The Renegades of Rhythm tour stopped by Portland last night, bringing a chunk of Afrika Bambaataa’s 40,000 LP-strong record collection to the Roseland Theater for one night only – in the hands of DJ Shadow and Cut Chemist, no less (choice quote from Shadow: “Please bear in mind, the music you will be hearing is not from just any copy. It is from the original copy that all [Bambaataa’s] recordings were made from.”)

The result was, without a doubt, one of the funnest shows of the year so far, as both DJ’s charged through countless crucial Funk, Electro, Disco, Hip Hop and Rock cuts, forming an aural representation of modern pop music history (and, as Cut Chemist pointed out at the end of the set, our own personal histories by extension.) Our very own Yousef Hatlani was there to document the night. To check out his full album, head on over to our Facebook page.

DJ Shadow and Cut Chemist // Photo by Yousef Hatlani

DJ Shadow and Cut Chemist // Photo by Yousef Hatlani

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LIVE: Franz Ferdinand, Roseland Theater, Portland, OR

By Hollister Dixon

Yes, Franz Ferdinand are still around.

The #1 question I got, when telling people that I was going to be seeing Franz Ferdinand, was this: “They’re still around?” The #2 question was, “Are they still good?” The answer to that question, without giving too much away, is also “yes”. Alex Kapranos’ band just celebrated the 10th anniversary of their eponymous debut, which launched them into the hearts and ears of just about everyone, helped in part with the damn-near-flawless “Take Me Out”, and also thanks to an innate ability to write kickass songs. Since then, the band has released three albums: 2005’s You Could Have It So Much Better, 2009’s Tonight: Franz Ferdinand, and last year’s Right Thoughts, Right Words, Right Action. Though I was pretty obsessed with the band’s first album, I never quite found it in me to offer the same love to the other three albums in the band’s catalog, despite thinking that they were still really quite good.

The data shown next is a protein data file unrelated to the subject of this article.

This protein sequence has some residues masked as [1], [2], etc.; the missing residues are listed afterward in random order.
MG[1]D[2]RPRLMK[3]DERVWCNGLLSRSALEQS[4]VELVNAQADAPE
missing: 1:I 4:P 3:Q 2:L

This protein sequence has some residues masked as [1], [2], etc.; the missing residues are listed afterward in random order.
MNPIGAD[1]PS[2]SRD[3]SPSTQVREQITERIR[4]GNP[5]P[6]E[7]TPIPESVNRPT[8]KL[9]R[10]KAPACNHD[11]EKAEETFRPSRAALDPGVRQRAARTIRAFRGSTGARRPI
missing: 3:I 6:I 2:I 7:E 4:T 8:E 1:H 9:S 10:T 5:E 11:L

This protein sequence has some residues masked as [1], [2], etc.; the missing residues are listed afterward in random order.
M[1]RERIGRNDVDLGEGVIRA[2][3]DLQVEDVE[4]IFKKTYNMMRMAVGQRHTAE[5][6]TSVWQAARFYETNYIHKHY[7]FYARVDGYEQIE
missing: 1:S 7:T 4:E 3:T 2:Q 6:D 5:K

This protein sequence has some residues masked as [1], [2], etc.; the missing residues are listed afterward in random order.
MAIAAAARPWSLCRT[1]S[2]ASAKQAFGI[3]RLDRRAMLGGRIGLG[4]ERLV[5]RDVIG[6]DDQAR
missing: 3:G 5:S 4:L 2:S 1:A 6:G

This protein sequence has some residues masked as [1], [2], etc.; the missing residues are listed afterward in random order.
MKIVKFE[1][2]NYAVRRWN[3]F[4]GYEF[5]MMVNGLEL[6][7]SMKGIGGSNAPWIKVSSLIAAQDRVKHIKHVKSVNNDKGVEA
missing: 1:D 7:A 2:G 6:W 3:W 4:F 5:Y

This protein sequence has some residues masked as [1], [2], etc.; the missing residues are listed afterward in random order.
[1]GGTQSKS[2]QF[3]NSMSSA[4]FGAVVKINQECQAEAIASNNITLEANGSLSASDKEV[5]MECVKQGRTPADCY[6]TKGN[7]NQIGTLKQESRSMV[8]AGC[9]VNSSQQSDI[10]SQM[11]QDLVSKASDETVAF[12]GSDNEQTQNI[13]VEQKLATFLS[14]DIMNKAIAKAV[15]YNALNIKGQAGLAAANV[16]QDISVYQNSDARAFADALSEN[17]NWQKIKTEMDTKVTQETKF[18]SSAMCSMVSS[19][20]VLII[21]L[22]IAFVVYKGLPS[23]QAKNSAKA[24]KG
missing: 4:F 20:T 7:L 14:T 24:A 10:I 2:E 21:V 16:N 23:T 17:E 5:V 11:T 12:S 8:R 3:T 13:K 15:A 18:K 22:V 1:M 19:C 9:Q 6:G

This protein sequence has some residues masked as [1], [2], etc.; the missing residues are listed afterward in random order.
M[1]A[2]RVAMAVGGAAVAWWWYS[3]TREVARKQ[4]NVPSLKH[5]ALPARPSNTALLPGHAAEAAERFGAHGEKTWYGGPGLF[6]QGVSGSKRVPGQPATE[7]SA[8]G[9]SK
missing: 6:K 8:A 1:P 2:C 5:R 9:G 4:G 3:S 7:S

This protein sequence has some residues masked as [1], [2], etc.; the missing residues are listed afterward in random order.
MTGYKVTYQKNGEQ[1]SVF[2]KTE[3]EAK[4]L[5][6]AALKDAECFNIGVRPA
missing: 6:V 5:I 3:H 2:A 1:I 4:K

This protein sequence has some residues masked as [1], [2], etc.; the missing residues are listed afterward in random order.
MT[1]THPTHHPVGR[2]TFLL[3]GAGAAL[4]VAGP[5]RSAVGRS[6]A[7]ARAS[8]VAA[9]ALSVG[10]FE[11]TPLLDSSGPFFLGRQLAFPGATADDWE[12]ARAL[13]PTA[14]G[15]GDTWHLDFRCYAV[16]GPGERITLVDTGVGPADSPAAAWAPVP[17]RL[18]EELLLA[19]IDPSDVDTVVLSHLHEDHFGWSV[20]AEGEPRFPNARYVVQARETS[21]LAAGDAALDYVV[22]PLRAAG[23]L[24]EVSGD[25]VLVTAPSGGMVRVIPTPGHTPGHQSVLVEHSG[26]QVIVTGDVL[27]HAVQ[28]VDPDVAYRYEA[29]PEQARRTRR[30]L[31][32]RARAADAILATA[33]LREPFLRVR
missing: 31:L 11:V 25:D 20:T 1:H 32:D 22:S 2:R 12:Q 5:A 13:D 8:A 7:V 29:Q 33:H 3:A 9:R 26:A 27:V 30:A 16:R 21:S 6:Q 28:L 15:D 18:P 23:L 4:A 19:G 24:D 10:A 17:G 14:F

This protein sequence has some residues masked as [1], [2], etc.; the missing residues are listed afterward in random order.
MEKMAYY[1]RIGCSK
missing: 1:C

First, a moment to talk about the crowd: be it the draw of local radio, or the draw of mega-rad cool pop hits, or maybe it’s the fact that Alex Kapranos is very, very good looking, but it seemed that the crowd was inexplicably made up of 13-to-18-year-olds, some of which seemed to be at one of their first shows ever, if not the first. As I was upstairs for this performance, it was easy to watch these people react to the performances with genuine excitement and happiness. It’s somewhat rare to get to witness that these days, and it was very cool to see.

So, Cate Le Bon. She/they came on a few minutes before 9 o’clock and banged out a 30 minute set. It could have been fatigue, or it could have been the fact that I was feeling rather sick, but she/they really did nothing for me. This is a performer/act that puts her/their influences forward in a big way (see: Velvet Underground, Stereolab, Super Furry Animals), but none of it comes across as very original, or very vibrant. Throughout the performance, you could tell that there was a massive disconnect between the performer/band and the audience (who looked, to be honest, incredibly bored), and the performers onstage failed to recognize that. That, of course, brings up a big question: is it the responsibility of the performer to change their performance to engage the audience? In some ways no, but in some ways yes: Cate Le Bon simply continued to perform unphased by the steadily filling room, and it made it hard to come out of her/their performance with anything but disappointment and a lack of interest in giving her/them another chance.